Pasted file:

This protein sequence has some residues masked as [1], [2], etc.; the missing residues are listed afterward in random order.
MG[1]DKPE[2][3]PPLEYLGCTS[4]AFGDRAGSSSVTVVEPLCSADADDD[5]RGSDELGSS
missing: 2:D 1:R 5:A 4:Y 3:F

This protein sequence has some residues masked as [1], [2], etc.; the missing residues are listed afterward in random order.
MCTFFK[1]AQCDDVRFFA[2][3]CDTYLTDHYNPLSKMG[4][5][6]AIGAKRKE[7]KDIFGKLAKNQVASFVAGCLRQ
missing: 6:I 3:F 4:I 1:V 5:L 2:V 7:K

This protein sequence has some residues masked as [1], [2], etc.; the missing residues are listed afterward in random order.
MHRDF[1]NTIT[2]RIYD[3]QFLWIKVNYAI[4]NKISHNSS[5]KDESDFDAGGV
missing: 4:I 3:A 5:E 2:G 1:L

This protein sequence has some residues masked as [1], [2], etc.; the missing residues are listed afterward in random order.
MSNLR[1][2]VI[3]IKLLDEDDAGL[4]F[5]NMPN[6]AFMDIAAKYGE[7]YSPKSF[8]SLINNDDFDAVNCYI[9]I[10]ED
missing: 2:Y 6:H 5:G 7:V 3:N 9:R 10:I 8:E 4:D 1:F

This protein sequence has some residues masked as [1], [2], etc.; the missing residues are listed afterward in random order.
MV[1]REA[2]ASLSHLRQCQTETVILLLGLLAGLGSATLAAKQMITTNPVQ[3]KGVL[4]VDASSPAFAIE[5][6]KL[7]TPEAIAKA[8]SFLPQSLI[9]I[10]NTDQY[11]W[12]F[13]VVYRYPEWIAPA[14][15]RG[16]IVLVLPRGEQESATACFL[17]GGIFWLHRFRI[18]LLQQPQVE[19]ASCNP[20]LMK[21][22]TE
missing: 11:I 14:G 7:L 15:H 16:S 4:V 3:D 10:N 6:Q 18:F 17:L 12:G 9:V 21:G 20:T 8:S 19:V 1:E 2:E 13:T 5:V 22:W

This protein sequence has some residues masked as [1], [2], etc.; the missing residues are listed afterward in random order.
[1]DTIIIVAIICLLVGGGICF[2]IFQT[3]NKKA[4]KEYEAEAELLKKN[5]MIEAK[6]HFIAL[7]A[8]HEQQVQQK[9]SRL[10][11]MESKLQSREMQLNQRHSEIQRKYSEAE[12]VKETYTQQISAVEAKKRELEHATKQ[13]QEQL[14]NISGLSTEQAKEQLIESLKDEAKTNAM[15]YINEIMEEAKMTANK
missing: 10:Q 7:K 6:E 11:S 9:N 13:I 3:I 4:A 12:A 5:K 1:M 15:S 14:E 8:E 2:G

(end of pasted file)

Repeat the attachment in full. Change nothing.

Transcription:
This protein sequence has some residues masked as [1], [2], etc.; the missing residues are listed afterward in random order.
MG[1]DKPE[2][3]PPLEYLGCTS[4]AFGDRAGSSSVTVVEPLCSADADDD[5]RGSDELGSS
missing: 2:D 1:R 5:A 4:Y 3:F

This protein sequence has some residues masked as [1], [2], etc.; the missing residues are listed afterward in random order.
MCTFFK[1]AQCDDVRFFA[2][3]CDTYLTDHYNPLSKMG[4][5][6]AIGAKRKE[7]KDIFGKLAKNQVASFVAGCLRQ
missing: 6:I 3:F 4:I 1:V 5:L 2:V 7:K

This protein sequence has some residues masked as [1], [2], etc.; the missing residues are listed afterward in random order.
MHRDF[1]NTIT[2]RIYD[3]QFLWIKVNYAI[4]NKISHNSS[5]KDESDFDAGGV
missing: 4:I 3:A 5:E 2:G 1:L

This protein sequence has some residues masked as [1], [2], etc.; the missing residues are listed afterward in random order.
MSNLR[1][2]VI[3]IKLLDEDDAGL[4]F[5]NMPN[6]AFMDIAAKYGE[7]YSPKSF[8]SLINNDDFDAVNCYI[9]I[10]ED
missing: 2:Y 6:H 5:G 7:V 3:N 9:R 10:I 8:E 4:D 1:F

This protein sequence has some residues masked as [1], [2], etc.; the missing residues are listed afterward in random order.
MV[1]REA[2]ASLSHLRQCQTETVILLLGLLAGLGSATLAAKQMITTNPVQ[3]KGVL[4]VDASSPAFAIE[5][6]KL[7]TPEAIAKA[8]SFLPQSLI[9]I[10]NTDQY[11]W[12]F[13]VVYRYPEWIAPA[14][15]RG[16]IVLVLPRGEQESATACFL[17]GGIFWLHRFRI[18]LLQQPQVE[19]ASCNP[20]LMK[21][22]TE
missing: 11:I 14:G 7:L 15:H 16:S 4:V 3:D 10:N 6:Q 18:F 17:L 12:G 9:V 21:G 20:T 8:S 19:V 1:E 2:E 13:T 5:V 22:W

This protein sequence has some residues masked as [1], [2], etc.; the missing residues are listed afterward in random order.
[1]DTIIIVAIICLLVGGGICF[2]IFQT[3]NKKA[4]KEYEAEAELLKKN[5]MIEAK[6]HFIAL[7]A[8]HEQQVQQK[9]SRL[10][11]MESKLQSREMQLNQRHSEIQRKYSEAE[12]VKETYTQQISAVEAKKRELEHATKQ[13]QEQL[14]NISGLSTEQAKEQLIESLKDEAKTNAM[15]YINEIMEEAKMTANK
missing: 10:Q 7:K 6:E 11:S 9:N 13:I 3:I 4:A 12:A 5:K 1:M 15:S 14:E 8:E 2:G